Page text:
European heat wave kills hundreds and threatens tourism recovery

Extreme temperatures and devastating droughts across Europe are rapidly turning what was supposed to finally be a return to normalcy for tourist entities in the region into hell.

More than 360 people have died in Spain since July 10 in a historic heatwave that saw temperatures hover around 115 degrees for several days in a row. At least 84 of the deaths have occurred in the past 72 hours, prompting the Spanish government to urge people to limit heat exposure and ban certain tourist activities like guided walks in Barcelona during midday hours .

At Madrid Zoo, several cold-water reptiles have perished and zookeepers are giving popsicles to many of the creatures who refuse to eat due to the extreme conditions which are not expected to stop until the end of the month. Spain already suffered a heat wave at the start of the summer with 829 people dying between June 11 and June 20. Temperatures this time should be at least two degrees higher.

In Portugal, more than 235 people have died this month from heat-related causes and temperatures have continued to climb. According to the government, wildfires in the regions have led to the evacuation of several tourist campsites and outdoor recreation areas set aside for the whole summer, throwing the travel industry into chaos.

The Italian government has called a national emergency along the Po River, which runs through northern Italy and is so low that people can cross it in places. The drought has also led to extreme water restrictions, including turning off ornamental fountains in Milan and preventing hairdressers from double-shampooing to save water. In southern Italy, droughts have sparked wildfires, including several devastating blazes within the city limits of Rome in the past two weeks.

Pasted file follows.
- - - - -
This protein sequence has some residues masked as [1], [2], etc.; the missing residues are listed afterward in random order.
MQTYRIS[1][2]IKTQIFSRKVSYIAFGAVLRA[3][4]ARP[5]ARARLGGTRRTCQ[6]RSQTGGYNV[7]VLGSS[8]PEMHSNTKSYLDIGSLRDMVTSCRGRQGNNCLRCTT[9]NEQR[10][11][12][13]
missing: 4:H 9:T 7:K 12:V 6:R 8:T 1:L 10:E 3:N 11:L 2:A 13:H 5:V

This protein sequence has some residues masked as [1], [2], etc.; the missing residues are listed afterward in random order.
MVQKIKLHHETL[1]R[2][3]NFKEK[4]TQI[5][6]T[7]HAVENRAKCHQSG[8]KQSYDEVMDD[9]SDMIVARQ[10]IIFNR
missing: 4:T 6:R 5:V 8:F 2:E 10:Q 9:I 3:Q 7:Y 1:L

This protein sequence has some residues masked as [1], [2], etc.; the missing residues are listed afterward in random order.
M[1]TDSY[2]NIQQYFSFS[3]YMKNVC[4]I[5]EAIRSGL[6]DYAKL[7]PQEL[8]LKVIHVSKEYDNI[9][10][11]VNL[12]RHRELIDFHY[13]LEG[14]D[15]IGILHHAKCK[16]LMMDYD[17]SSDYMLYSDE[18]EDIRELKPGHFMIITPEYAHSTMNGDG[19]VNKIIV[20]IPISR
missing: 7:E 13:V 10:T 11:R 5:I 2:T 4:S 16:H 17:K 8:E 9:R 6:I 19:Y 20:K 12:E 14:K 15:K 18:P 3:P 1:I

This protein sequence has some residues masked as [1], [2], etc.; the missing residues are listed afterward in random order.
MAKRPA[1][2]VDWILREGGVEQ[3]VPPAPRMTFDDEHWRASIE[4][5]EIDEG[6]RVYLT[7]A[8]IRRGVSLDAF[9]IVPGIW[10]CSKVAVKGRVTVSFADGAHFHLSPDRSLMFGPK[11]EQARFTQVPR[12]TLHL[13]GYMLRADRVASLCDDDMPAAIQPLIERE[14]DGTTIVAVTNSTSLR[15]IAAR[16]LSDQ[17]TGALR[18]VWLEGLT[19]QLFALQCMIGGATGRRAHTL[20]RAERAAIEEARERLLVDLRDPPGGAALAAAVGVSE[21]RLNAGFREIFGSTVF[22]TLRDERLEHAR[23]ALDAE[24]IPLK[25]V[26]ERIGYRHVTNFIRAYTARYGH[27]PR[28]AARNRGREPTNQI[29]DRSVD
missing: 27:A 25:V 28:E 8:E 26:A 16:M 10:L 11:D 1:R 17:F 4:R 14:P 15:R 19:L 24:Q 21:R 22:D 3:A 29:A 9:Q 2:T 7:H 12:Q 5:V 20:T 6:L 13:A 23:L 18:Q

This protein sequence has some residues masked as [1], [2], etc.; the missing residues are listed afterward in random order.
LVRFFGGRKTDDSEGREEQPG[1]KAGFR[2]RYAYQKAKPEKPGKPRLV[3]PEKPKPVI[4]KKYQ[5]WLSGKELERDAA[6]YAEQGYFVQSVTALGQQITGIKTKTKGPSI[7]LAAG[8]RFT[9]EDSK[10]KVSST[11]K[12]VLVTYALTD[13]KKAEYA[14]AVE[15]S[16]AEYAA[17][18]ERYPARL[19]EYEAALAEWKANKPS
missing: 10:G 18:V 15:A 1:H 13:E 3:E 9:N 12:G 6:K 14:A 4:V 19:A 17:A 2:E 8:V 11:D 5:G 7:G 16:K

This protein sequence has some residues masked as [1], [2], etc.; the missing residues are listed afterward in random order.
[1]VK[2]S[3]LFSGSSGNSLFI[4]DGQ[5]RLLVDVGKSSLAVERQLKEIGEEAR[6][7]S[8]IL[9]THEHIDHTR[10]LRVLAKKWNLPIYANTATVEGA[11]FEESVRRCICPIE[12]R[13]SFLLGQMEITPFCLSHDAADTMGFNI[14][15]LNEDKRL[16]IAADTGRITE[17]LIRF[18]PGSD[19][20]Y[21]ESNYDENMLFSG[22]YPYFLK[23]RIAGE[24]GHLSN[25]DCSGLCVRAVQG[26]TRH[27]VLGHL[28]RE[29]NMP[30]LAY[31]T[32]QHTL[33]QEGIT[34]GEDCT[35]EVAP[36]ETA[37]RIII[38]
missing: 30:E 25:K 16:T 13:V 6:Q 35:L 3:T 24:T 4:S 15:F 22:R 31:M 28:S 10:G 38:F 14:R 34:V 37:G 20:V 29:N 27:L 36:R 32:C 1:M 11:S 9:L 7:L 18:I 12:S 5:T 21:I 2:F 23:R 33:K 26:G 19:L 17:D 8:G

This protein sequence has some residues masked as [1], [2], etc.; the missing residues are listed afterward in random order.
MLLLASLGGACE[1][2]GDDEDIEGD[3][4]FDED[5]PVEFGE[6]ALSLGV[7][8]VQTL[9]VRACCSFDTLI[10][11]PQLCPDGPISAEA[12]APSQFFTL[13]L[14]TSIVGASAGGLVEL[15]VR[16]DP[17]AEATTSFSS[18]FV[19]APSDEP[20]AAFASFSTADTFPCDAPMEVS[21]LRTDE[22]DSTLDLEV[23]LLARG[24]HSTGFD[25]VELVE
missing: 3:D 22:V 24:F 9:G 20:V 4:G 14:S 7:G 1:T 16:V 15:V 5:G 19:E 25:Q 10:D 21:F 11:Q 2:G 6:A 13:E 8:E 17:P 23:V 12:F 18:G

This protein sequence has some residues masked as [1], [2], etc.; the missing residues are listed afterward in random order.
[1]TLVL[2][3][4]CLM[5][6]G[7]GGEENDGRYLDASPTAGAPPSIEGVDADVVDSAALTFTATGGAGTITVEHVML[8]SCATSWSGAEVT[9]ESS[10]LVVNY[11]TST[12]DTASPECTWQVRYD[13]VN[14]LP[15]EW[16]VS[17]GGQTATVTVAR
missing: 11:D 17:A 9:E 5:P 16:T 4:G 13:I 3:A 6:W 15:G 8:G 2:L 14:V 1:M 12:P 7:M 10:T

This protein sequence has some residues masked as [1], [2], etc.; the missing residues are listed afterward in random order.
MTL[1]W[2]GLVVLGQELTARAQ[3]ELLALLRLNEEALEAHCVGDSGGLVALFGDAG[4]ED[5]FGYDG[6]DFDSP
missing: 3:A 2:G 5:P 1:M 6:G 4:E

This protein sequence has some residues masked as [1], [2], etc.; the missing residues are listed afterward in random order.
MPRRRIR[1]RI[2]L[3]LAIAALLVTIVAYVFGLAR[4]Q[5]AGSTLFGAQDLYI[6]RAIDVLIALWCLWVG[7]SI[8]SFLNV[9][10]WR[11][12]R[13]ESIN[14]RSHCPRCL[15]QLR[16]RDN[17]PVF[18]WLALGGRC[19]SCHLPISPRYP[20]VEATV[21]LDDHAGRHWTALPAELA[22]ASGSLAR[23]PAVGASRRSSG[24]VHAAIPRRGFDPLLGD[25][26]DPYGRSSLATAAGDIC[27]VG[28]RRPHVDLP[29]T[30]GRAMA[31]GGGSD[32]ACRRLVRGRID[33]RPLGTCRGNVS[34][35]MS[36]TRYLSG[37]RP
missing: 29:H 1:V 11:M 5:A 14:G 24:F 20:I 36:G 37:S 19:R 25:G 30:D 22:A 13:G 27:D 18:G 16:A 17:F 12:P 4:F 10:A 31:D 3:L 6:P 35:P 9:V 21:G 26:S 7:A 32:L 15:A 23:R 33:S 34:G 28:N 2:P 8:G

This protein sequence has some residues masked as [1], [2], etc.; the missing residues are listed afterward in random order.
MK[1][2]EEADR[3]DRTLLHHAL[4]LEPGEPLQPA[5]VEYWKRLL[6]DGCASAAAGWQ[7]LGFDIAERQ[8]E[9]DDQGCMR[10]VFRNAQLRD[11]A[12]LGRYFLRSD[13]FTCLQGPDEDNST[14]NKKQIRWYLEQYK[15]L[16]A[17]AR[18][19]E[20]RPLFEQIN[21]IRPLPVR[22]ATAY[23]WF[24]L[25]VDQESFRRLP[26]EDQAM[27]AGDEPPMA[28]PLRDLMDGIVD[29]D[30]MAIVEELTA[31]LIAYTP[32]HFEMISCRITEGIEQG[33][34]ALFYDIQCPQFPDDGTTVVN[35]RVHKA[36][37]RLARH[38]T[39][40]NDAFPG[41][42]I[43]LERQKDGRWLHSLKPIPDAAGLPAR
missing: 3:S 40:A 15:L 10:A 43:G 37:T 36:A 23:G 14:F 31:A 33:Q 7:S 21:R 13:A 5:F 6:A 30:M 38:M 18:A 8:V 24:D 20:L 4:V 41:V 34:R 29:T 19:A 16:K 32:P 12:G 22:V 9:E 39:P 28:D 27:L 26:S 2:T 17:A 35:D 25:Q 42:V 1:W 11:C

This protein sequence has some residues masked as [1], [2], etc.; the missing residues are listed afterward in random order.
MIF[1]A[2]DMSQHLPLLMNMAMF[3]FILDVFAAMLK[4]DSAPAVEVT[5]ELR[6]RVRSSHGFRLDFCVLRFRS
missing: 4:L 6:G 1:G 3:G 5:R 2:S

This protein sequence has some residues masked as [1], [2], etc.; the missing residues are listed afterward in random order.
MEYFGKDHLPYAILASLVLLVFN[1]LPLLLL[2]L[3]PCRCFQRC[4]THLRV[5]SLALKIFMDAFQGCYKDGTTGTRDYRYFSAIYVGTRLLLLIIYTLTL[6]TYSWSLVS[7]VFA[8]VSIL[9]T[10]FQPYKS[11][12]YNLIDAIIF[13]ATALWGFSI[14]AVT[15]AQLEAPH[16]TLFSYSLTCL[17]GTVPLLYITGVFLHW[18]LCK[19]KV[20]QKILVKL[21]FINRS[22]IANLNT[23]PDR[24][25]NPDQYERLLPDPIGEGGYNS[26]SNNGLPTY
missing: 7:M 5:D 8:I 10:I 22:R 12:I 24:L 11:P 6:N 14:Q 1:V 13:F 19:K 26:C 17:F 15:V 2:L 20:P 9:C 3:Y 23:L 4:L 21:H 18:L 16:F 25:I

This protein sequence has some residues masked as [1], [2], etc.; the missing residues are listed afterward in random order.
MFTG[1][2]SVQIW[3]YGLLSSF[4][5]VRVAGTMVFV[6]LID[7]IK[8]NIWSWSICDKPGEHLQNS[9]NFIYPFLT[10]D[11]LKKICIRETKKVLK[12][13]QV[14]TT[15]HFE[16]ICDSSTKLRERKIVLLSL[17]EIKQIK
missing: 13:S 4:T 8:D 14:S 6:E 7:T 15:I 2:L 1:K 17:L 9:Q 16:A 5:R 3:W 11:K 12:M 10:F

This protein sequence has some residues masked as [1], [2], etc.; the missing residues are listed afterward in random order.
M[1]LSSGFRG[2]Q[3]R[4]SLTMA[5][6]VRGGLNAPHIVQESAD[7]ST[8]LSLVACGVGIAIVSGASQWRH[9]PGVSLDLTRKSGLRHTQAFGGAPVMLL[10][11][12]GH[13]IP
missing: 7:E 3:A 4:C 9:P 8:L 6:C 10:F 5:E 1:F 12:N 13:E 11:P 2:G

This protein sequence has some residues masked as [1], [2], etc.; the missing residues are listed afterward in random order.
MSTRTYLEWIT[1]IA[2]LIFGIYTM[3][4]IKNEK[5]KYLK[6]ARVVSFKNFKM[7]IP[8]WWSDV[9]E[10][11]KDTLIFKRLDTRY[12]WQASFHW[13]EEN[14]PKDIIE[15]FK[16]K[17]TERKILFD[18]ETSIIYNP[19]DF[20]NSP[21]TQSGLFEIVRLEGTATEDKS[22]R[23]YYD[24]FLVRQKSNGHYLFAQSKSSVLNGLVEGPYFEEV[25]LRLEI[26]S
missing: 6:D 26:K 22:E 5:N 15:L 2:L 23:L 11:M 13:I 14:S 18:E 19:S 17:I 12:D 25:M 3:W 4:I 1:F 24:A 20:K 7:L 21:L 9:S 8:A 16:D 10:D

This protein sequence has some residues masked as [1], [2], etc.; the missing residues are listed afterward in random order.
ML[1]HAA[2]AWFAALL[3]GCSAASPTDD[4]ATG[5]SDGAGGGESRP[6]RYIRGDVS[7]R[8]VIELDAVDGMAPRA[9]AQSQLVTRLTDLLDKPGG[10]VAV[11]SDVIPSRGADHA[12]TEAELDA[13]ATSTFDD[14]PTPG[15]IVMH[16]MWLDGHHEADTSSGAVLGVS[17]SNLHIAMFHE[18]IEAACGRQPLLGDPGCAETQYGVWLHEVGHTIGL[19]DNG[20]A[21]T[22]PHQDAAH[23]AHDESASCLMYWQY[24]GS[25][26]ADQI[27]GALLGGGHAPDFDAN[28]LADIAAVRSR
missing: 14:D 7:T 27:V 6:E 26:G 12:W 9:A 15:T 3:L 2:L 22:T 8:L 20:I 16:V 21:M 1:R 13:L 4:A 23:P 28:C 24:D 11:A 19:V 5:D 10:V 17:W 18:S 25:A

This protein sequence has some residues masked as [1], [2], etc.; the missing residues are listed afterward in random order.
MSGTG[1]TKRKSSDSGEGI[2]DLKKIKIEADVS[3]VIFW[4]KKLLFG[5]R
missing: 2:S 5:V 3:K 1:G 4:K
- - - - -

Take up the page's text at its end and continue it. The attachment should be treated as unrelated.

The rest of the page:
In the UK, where summers are often disappointingly gray and air conditioning is scarce, people have been told to avoid alcohol and stay indoors over the weekend as temperatures there are set at 104 degrees. The Met Office has issued a red warning for London, Manchester and York until Tuesday, warning Britons “are not suited for what’s to come”.

The never-before-used red weather alert signals danger to life or risk of serious illness to the general population due to extreme heat. “Adverse population-wide health effects are likely to be experienced, not limited to those most vulnerable to extreme heat, resulting in potential serious illness or life-threatening conditions,” the Met Office in a statement. visiting coastal areas, lakes and rivers, which increases the risk of water safety incidents.

Fires are also raging in the south of France and the Greek islands, complicating travel and isolating some of the region’s most popular summer getaway spots.

National weather agencies in the affected region are warning that it could be another week before temperatures start to return to normal.

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